September 2005
Volume 5, Issue 8
Vision Sciences Society Annual Meeting Abstract  |   September 2005
Can target selection for saccades use separate foci of attention in the two hemispheres?
Author Affiliations
  • Josh Wallman
    Department of Biology, City College, City Univ. of New York
  • Laurent Madelain
    Department of Psychology, University of Lille, France
  • Rich Krauzlis
    Systems Neurobiology Laboratory, Salk Institute for Biological Research, La Jolla, California
Journal of Vision September 2005, Vol.5, 695. doi:10.1167/5.8.695
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      Josh Wallman, Laurent Madelain, Rich Krauzlis; Can target selection for saccades use separate foci of attention in the two hemispheres?. Journal of Vision 2005;5(8):695. doi: 10.1167/5.8.695.

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      © ARVO (1962-2015); The Authors (2016-present)

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It is widely held that the targets of saccades (and perhaps of attention as well) are typically selected by a winner-take-all mechanism in which maximal neural activity on some brain map (perhaps in the superior colliculus or frontal eye field) converges on one location, inhibiting other locations. If circumstances permitted the brain regions in each hemisphere to separately process the candidate stimuli, might target selection for saccades occur more efficiently than if the alternatives were processed within the same hemisphere? In humans, there is some evidence that attention can be more easily split between the right and left hemifields than between two locations in the same hemifield (Sereno & Kosslyn, 1991; Awh & Pashler, 2000; McMains & Somers, 2004). We asked whether saccadic reaction times showed evidence of separate foci of attention.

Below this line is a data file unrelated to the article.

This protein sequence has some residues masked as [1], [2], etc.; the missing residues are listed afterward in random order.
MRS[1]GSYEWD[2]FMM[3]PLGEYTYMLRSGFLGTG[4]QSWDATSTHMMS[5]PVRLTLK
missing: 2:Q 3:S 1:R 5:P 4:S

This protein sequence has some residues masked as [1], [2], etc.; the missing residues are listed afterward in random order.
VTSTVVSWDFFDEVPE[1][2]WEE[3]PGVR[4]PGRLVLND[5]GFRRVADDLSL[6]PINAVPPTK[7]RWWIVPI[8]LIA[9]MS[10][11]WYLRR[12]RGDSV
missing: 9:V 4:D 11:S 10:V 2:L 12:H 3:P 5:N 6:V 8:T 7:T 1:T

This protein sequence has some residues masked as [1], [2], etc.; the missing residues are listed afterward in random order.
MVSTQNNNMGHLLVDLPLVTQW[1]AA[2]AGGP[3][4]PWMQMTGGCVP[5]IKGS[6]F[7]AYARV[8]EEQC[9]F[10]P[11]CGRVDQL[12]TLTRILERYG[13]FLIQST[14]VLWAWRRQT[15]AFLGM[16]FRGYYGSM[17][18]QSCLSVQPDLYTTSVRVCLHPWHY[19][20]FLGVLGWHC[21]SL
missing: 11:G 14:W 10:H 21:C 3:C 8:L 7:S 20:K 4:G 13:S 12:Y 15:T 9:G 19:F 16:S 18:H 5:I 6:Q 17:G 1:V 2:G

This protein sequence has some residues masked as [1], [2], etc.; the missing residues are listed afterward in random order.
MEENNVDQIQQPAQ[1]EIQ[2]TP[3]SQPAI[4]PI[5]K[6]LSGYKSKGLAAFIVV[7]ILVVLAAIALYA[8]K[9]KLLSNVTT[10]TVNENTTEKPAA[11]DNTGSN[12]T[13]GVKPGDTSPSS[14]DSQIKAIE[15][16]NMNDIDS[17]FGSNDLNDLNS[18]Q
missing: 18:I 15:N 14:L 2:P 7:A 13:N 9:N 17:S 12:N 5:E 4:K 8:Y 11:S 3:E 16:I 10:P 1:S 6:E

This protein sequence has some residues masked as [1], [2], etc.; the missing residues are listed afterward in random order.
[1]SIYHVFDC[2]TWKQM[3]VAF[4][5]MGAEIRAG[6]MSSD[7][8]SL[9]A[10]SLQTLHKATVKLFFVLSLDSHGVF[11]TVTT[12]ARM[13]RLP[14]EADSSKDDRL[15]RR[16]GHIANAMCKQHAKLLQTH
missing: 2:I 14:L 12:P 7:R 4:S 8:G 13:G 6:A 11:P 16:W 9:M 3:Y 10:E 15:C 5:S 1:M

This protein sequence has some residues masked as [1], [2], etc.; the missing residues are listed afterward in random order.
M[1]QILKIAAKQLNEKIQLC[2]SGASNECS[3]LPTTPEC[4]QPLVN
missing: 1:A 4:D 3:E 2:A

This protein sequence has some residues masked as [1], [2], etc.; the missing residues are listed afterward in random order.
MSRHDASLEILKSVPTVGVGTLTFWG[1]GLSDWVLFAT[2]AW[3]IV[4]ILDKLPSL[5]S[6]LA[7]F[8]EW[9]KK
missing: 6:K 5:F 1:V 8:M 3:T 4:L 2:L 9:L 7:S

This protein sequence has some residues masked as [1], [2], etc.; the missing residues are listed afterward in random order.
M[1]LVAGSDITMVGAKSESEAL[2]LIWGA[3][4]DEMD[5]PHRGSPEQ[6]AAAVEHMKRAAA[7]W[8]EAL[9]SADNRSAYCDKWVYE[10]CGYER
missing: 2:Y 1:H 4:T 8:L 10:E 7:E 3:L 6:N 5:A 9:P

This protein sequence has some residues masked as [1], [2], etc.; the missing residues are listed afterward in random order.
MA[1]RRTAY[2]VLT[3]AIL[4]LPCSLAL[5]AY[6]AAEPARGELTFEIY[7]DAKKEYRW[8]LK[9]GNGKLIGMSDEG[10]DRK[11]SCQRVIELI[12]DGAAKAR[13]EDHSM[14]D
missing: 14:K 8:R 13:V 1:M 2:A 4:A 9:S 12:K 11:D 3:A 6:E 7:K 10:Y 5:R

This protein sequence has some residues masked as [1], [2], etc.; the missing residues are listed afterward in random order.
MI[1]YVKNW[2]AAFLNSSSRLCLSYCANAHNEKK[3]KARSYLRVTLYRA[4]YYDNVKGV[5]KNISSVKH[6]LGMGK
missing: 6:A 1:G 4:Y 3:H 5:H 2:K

Subjects were instructed to attend to two 5-deg stimulus patches 10 deg apart, and to make a saccade to the one that changed. The stimuli were a rotating colored grating, which changed from smooth rotation to rotation in 16 equal-angle steps, and a field of dots moving randomly, in which the lifetime of each dot changed from 75 msec to 375 msec. In different experimental blocks the two stimuli were the same or different, and were either located 3 deg below the fixation point, one to the left and one to the right, or 3 deg to the right of the fixation point, one above and one below. Across three subjects and four stimulus conditions, saccade latencies were shorter in 11 of 12 cases if the two stimulus patches were in opposite hemifields than if both stimuli were in the same hemifield, regardless of the nature of the stimuli (mean difference, 74 msec). This suggests that more attentional resources can be allocated to two locations if they are in different hemifields than if they are in the same hemifield.

Wallman, J. Madelain, L. Krauzlis, R. (2005). Can target selection for saccades use separate foci of attention in the two hemispheres? [Abstract]. Journal of Vision, 5(8):695, 695a,, doi:10.1167/5.8.695. [CrossRef]

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